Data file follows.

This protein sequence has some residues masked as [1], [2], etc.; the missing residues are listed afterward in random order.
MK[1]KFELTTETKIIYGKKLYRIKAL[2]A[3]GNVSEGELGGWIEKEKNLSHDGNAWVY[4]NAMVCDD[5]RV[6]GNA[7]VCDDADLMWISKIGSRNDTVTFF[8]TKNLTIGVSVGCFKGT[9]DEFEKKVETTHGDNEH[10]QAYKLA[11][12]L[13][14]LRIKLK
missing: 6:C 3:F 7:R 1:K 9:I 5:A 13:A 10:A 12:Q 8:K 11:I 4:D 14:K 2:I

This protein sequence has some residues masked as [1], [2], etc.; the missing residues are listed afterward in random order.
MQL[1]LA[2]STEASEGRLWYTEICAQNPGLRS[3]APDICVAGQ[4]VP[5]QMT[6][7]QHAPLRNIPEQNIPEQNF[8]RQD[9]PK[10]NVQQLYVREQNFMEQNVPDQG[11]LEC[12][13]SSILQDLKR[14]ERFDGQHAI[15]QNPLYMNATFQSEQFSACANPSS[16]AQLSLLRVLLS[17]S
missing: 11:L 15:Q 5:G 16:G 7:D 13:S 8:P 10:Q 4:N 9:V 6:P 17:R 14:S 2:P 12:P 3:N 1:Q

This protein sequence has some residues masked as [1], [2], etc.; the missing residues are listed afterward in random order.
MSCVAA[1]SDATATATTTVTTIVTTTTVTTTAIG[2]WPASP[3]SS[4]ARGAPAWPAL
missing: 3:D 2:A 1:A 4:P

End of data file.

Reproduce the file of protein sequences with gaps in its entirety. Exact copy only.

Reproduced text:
This protein sequence has some residues masked as [1], [2], etc.; the missing residues are listed afterward in random order.
MK[1]KFELTTETKIIYGKKLYRIKAL[2]A[3]GNVSEGELGGWIEKEKNLSHDGNAWVY[4]NAMVCDD[5]RV[6]GNA[7]VCDDADLMWISKIGSRNDTVTFF[8]TKNLTIGVSVGCFKGT[9]DEFEKKVETTHGDNEH[10]QAYKLA[11][12]L[13][14]LRIKLK
missing: 6:C 3:F 7:R 1:K 9:I 5:A 13:A 10:A 12:Q 8:K 11:I 4:D 14:K 2:I

This protein sequence has some residues masked as [1], [2], etc.; the missing residues are listed afterward in random order.
MQL[1]LA[2]STEASEGRLWYTEICAQNPGLRS[3]APDICVAGQ[4]VP[5]QMT[6][7]QHAPLRNIPEQNIPEQNF[8]RQD[9]PK[10]NVQQLYVREQNFMEQNVPDQG[11]LEC[12][13]SSILQDLKR[14]ERFDGQHAI[15]QNPLYMNATFQSEQFSACANPSS[16]AQLSLLRVLLS[17]S
missing: 11:L 15:Q 5:G 16:G 7:D 13:S 8:P 10:Q 4:N 9:V 6:P 17:R 14:S 2:P 12:P 3:N 1:Q

This protein sequence has some residues masked as [1], [2], etc.; the missing residues are listed afterward in random order.
MSCVAA[1]SDATATATTTVTTIVTTTTVTTTAIG[2]WPASP[3]SS[4]ARGAPAWPAL
missing: 3:D 2:A 1:A 4:P